Newlyweds Celeste and Roy are living the American Dream. They have plans, goals, and dreams that are brutally crushed when Roy is convicted of a rape he didn’t commit. This powerful novel explores how being black and incarcerated for a crime you didn’t commit affects a marriage and so many lives.

18. The Darkest Child by Delores Phillips

In the 1950s in Bakersfield, Georgia, a young girl is chosen to attend the nearby white high school as part of the first integrated class. She has a chance to change her life, but will her mother, who believes the girl’s dark skin is the ugliest of her ten children, allow her this chance?

19. Waiting to Exhale by Terry McMillan

Four African American women lean on their friendship with each other while "waiting to exhale," or waiting for a man who will take their breath away. While men, careers, and families take each in a different direction, their friendship remains their strongest bond.

20. Half of a Yellow Sun by Chimamanda Ngozi Adichie

An epic tale of the struggle to establish an independent republic in Nigeria in the 1960s, this amazing novel follows three characters who are swept up in the quest and the violence and turbulence that follows. As the three must run for their lives, their ideas are tested, as is their loyalty to each other.

21. Sugar by Bernice L. McFadden

Sugar comes to Bigelow, Arkansas, to leave her past behind and moves in next to Pearl, a grieving mother. The unlikely friendship between the two transforms not only their lives but the life of an entire town. Sugar leads you through loss and suffering to forgiveness, understanding, and grace.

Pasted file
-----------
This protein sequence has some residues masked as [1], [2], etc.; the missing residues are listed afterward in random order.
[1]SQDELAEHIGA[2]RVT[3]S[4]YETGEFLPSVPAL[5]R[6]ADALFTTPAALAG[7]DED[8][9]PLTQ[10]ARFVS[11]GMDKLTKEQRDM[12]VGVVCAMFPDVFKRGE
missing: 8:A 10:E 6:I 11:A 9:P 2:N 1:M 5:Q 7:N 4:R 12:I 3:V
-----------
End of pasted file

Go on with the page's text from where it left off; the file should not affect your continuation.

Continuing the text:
22. Caucasia by Danzy Senna

Two daughters of a black father and white mother are incredibly close but couldn’t look more different. One appears white while the other is dark enough to fit in with the other kids at their Afro-centric school. When their parents split apart, the sisters are separated. Caucasia is not just a coming-of-age story but a powerful look at identity and race in America.

23. Cane River by Lalita Tademy

Cane River follows four generations of strong, determined black women whose lives begin in slavery and who struggle against injustice during the Civil War, Jim Crow, and the Civil Rights Movement. The story paints a vivid and remarkable picture of rural Louisiana and one family’s resilient spirit.

24. The Salt Eaters by Toni Cade Bambara

Velma Henry has fallen on hard times. She’s always been a fighter but is exhausted by political struggles and goes to recover in the Southwest Community Infirmary. There she meets Minnie Ransom, a spinster who becomes her spirit guide to help her heal, both inside and out.

25. Get a Life, Chloe Brown by Talia Hibbert

Tired of living a boring existence confined by her chronic illness, Chloe Brown decides it's time to get a life and take some risks. She didn't anticipate falling in love with her surly-but-sweet building super along the way.

Final Thoughts

A lot of these women writers have several novels that are all just as delicious to read as the ones cited here. But if you start with these, you’ll naturally gravitate towards other works by these amazing writers. Since we couldn’t list them all, let us know in the comments below your favorite books written by black women.